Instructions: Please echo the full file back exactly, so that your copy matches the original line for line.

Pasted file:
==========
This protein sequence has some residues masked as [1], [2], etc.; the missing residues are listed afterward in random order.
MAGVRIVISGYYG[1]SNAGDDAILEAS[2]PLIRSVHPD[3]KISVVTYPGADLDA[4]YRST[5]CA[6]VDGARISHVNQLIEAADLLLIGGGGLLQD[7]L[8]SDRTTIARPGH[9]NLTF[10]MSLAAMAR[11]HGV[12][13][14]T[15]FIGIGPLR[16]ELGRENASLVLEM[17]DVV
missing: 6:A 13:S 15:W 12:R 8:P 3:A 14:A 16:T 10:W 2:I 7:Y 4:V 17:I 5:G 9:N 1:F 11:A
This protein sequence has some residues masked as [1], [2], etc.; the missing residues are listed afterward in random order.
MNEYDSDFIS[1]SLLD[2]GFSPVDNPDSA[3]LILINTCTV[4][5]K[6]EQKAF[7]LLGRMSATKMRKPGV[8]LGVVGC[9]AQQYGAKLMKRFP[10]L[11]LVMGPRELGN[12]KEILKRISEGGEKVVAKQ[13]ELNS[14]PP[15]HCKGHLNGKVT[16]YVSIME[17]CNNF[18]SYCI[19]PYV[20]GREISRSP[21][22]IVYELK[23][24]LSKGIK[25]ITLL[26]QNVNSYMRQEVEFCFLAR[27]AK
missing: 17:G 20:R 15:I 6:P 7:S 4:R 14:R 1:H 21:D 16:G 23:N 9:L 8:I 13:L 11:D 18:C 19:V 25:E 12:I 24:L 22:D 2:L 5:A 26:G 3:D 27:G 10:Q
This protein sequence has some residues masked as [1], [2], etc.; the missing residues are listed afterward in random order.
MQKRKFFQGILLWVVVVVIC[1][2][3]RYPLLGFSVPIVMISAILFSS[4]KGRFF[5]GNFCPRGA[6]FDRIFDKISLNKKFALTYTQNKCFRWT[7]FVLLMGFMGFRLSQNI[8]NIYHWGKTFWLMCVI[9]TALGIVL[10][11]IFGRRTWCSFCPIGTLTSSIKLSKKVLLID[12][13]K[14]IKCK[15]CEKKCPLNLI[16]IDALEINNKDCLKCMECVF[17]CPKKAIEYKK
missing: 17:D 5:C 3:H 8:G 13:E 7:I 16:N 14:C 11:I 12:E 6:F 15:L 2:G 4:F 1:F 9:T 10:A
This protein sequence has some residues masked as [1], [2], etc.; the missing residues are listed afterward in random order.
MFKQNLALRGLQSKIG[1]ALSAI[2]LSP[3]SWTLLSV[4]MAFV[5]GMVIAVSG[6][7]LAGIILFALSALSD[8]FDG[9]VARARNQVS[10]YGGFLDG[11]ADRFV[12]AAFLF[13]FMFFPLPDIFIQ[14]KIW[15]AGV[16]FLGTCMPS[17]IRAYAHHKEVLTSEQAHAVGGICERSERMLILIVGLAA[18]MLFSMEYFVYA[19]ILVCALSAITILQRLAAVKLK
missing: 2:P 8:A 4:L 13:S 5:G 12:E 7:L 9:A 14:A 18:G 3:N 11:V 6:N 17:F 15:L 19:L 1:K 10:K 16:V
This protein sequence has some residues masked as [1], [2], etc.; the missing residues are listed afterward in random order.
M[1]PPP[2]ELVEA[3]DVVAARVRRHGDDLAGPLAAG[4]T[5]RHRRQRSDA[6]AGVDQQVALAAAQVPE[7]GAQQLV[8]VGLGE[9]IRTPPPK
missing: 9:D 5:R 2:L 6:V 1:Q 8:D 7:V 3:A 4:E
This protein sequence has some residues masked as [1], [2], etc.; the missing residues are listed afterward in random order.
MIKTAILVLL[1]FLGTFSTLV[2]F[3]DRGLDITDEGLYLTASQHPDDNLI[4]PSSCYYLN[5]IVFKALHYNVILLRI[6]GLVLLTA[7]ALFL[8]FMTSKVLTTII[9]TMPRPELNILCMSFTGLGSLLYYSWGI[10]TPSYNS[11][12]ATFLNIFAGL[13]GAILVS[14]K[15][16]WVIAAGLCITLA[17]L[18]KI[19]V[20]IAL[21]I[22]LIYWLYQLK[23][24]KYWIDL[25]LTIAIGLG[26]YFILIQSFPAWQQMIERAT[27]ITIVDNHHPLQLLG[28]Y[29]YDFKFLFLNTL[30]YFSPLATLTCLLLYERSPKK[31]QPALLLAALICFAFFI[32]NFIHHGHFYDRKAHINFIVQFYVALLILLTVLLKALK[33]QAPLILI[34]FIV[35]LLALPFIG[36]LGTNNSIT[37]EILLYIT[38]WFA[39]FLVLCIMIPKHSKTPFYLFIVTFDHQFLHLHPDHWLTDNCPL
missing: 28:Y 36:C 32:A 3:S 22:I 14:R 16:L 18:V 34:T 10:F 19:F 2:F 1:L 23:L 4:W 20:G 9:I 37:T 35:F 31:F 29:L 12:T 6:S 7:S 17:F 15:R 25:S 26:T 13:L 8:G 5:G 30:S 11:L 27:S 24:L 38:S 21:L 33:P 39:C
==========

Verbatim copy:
This protein sequence has some residues masked as [1], [2], etc.; the missing residues are listed afterward in random order.
MAGVRIVISGYYG[1]SNAGDDAILEAS[2]PLIRSVHPD[3]KISVVTYPGADLDA[4]YRST[5]CA[6]VDGARISHVNQLIEAADLLLIGGGGLLQD[7]L[8]SDRTTIARPGH[9]NLTF[10]MSLAAMAR[11]HGV[12][13][14]T[15]FIGIGPLR[16]ELGRENASLVLEM[17]DVV
missing: 6:A 13:S 15:W 12:R 8:P 3:A 14:A 16:T 10:W 2:I 7:Y 4:V 17:I 5:G 9:N 1:F 11:A
This protein sequence has some residues masked as [1], [2], etc.; the missing residues are listed afterward in random order.
MNEYDSDFIS[1]SLLD[2]GFSPVDNPDSA[3]LILINTCTV[4][5]K[6]EQKAF[7]LLGRMSATKMRKPGV[8]LGVVGC[9]AQQYGAKLMKRFP[10]L[11]LVMGPRELGN[12]KEILKRISEGGEKVVAKQ[13]ELNS[14]PP[15]HCKGHLNGKVT[16]YVSIME[17]CNNF[18]SYCI[19]PYV[20]GREISRSP[21][22]IVYELK[23][24]LSKGIK[25]ITLL[26]QNVNSYMRQEVEFCFLAR[27]AK
missing: 17:G 20:R 15:I 6:P 7:S 4:R 14:R 1:H 21:D 16:G 23:N 9:L 8:I 13:L 11:D 18:C 19:V 25:E 12:I 24:L 22:D 2:L 5:A 26:G 3:D 27:G 10:Q
This protein sequence has some residues masked as [1], [2], etc.; the missing residues are listed afterward in random order.
MQKRKFFQGILLWVVVVVIC[1][2][3]RYPLLGFSVPIVMISAILFSS[4]KGRFF[5]GNFCPRGA[6]FDRIFDKISLNKKFALTYTQNKCFRWT[7]FVLLMGFMGFRLSQNI[8]NIYHWGKTFWLMCVI[9]TALGIVL[10][11]IFGRRTWCSFCPIGTLTSSIKLSKKVLLID[12][13]K[14]IKCK[15]CEKKCPLNLI[16]IDALEINNKDCLKCMECVF[17]CPKKAIEYKK
missing: 17:D 5:C 3:H 8:G 13:E 7:I 16:N 14:C 11:I 12:E 6:F 15:L 2:G 4:F 1:F 9:T 10:A
This protein sequence has some residues masked as [1], [2], etc.; the missing residues are listed afterward in random order.
MFKQNLALRGLQSKIG[1]ALSAI[2]LSP[3]SWTLLSV[4]MAFV[5]GMVIAVSG[6][7]LAGIILFALSALSD[8]FDG[9]VARARNQVS[10]YGGFLDG[11]ADRFV[12]AAFLF[13]FMFFPLPDIFIQ[14]KIW[15]AGV[16]FLGTCMPS[17]IRAYAHHKEVLTSEQAHAVGGICERSERMLILIVGLAA[18]MLFSMEYFVYA[19]ILVCALSAITILQRLAAVKLK
missing: 2:P 8:A 4:L 13:S 5:G 12:E 7:L 9:A 14:A 18:G 3:N 11:V 6:N 17:F 15:L 19:L 1:K 10:K 16:V
This protein sequence has some residues masked as [1], [2], etc.; the missing residues are listed afterward in random order.
M[1]PPP[2]ELVEA[3]DVVAARVRRHGDDLAGPLAAG[4]T[5]RHRRQRSDA[6]AGVDQQVALAAAQVPE[7]GAQQLV[8]VGLGE[9]IRTPPPK
missing: 9:D 5:R 2:L 6:V 1:Q 8:D 7:V 3:A 4:E
This protein sequence has some residues masked as [1], [2], etc.; the missing residues are listed afterward in random order.
MIKTAILVLL[1]FLGTFSTLV[2]F[3]DRGLDITDEGLYLTASQHPDDNLI[4]PSSCYYLN[5]IVFKALHYNVILLRI[6]GLVLLTA[7]ALFL[8]FMTSKVLTTII[9]TMPRPELNILCMSFTGLGSLLYYSWGI[10]TPSYNS[11][12]ATFLNIFAGL[13]GAILVS[14]K[15][16]WVIAAGLCITLA[17]L[18]KI[19]V[20]IAL[21]I[22]LIYWLYQLK[23][24]KYWIDL[25]LTIAIGLG[26]YFILIQSFPAWQQMIERAT[27]ITIVDNHHPLQLLG[28]Y[29]YDFKFLFLNTL[30]YFSPLATLTCLLLYERSPKK[31]QPALLLAALICFAFFI[32]NFIHHGHFYDRKAHINFIVQFYVALLILLTVLLKALK[33]QAPLILI[34]FIV[35]LLALPFIG[36]LGTNNSIT[37]EILLYIT[38]WFA[39]FLVLCIMIPKHSKTPFYLFIVTFDHQFLHLHPDHWLTDNCPL
missing: 28:Y 36:C 32:A 3:S 22:I 14:R 16:L 18:V 34:T 10:F 19:F 2:F 1:L 23:L 4:W 20:G 9:I 37:T 35:F 31:F 29:L 12:T 6:S 7:S 17:F 15:R 25:S 26:T 13:L 8:G 5:G 30:S 11:L 27:S 24:L 38:S 21:L 33:P 39:C